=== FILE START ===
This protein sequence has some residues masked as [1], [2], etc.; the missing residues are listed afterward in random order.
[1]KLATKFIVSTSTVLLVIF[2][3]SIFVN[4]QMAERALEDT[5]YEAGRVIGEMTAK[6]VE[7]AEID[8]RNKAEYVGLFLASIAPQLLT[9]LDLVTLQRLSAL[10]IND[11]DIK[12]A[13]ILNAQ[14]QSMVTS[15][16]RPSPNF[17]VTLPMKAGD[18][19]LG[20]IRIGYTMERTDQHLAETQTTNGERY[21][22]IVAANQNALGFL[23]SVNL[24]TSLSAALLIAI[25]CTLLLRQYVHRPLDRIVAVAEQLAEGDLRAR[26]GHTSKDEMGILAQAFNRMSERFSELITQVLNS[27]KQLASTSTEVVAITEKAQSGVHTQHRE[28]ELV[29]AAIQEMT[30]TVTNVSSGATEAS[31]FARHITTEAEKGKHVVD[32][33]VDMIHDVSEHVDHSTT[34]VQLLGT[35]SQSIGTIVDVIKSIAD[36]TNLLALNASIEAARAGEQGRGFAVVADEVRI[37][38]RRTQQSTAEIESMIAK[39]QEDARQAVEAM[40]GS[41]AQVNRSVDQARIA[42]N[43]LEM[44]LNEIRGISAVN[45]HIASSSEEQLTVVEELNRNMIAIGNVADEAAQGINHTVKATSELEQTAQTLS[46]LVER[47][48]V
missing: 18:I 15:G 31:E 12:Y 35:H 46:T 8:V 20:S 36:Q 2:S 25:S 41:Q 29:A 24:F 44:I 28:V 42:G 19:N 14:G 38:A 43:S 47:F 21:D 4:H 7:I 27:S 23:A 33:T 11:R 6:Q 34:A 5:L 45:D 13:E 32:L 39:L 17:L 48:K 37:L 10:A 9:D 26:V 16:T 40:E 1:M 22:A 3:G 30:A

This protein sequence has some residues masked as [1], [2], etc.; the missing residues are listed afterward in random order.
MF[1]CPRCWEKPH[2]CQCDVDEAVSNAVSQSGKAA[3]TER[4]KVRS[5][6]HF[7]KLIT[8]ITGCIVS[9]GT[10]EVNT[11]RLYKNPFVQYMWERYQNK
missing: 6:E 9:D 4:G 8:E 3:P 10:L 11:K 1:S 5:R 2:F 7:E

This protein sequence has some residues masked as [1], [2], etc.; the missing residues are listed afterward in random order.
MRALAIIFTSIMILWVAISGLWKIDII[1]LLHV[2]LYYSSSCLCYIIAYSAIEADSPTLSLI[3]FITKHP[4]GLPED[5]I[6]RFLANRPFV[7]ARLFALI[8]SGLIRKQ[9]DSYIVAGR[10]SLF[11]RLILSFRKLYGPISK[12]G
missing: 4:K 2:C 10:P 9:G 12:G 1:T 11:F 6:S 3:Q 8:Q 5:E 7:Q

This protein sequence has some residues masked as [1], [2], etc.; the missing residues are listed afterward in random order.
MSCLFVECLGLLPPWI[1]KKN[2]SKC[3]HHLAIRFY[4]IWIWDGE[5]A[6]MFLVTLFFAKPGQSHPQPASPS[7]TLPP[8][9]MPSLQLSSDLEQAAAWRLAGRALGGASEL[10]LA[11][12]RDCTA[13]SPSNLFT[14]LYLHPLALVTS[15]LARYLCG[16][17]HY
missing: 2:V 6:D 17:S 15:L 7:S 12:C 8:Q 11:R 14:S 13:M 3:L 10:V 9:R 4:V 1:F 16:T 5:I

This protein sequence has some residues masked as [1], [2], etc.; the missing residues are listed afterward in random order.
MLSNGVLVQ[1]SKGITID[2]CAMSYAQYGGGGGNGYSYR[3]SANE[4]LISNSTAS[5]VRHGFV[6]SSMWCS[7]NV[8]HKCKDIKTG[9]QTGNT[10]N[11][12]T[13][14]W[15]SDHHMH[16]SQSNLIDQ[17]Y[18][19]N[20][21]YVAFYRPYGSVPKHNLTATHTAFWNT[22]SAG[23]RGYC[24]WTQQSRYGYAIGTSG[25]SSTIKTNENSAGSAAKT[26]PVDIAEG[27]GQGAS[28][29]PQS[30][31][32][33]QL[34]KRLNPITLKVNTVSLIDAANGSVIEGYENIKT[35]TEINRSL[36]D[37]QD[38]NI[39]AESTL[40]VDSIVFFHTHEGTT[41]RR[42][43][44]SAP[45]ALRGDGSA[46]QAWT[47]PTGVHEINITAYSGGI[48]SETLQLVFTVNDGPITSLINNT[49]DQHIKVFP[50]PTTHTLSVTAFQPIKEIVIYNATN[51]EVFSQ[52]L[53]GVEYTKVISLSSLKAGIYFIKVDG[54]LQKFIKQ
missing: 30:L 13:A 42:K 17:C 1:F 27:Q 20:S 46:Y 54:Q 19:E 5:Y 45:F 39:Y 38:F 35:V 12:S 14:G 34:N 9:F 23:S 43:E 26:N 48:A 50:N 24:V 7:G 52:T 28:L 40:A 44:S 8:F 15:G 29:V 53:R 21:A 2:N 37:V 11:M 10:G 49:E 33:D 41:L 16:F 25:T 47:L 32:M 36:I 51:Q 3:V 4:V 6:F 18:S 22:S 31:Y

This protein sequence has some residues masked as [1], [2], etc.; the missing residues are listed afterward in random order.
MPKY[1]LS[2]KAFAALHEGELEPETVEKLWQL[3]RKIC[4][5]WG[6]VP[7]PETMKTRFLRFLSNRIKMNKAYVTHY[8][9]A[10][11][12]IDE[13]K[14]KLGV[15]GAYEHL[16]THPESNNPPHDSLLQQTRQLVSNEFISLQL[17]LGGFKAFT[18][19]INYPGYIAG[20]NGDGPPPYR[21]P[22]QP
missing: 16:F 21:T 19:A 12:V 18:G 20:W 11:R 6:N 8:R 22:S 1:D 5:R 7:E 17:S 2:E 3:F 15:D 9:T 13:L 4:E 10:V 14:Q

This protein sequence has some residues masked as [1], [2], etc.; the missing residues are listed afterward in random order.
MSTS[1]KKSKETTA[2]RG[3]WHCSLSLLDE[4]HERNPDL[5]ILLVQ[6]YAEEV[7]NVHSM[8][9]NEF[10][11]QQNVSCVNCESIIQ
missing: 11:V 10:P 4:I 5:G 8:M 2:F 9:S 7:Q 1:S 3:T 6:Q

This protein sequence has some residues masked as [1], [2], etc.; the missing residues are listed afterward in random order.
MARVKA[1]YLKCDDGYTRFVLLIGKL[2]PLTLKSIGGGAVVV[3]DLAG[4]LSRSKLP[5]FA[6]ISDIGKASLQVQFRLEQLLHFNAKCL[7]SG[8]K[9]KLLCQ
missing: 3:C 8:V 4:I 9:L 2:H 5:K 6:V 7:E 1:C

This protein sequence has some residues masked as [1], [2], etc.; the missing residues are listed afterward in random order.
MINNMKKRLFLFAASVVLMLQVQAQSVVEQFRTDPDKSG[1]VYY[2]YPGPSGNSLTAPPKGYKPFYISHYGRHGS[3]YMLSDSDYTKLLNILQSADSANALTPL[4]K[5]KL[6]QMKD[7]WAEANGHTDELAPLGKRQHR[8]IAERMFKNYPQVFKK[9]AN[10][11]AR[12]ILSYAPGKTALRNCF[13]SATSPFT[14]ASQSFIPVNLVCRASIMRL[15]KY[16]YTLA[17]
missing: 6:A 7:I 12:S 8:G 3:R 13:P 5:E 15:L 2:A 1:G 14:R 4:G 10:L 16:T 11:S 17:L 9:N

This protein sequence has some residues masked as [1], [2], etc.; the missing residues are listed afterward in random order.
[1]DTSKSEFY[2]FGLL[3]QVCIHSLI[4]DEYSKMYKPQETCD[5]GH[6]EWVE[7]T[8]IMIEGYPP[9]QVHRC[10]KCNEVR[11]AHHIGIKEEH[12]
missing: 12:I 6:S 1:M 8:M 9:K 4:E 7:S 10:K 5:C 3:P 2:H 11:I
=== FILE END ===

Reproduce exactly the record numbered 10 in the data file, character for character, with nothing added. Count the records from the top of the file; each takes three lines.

This protein sequence has some residues masked as [1], [2], etc.; the missing residues are listed afterward in random order.
[1]DTSKSEFY[2]FGLL[3]QVCIHSLI[4]DEYSKMYKPQETCD[5]GH[6]EWVE[7]T[8]IMIEGYPP[9]QVHRC[10]KCNEVR[11]AHHIGIKEEH[12]
missing: 12:I 6:S 1:M 8:M 9:K 4:E 7:S 10:K 5:C 3:P 2:H 11:I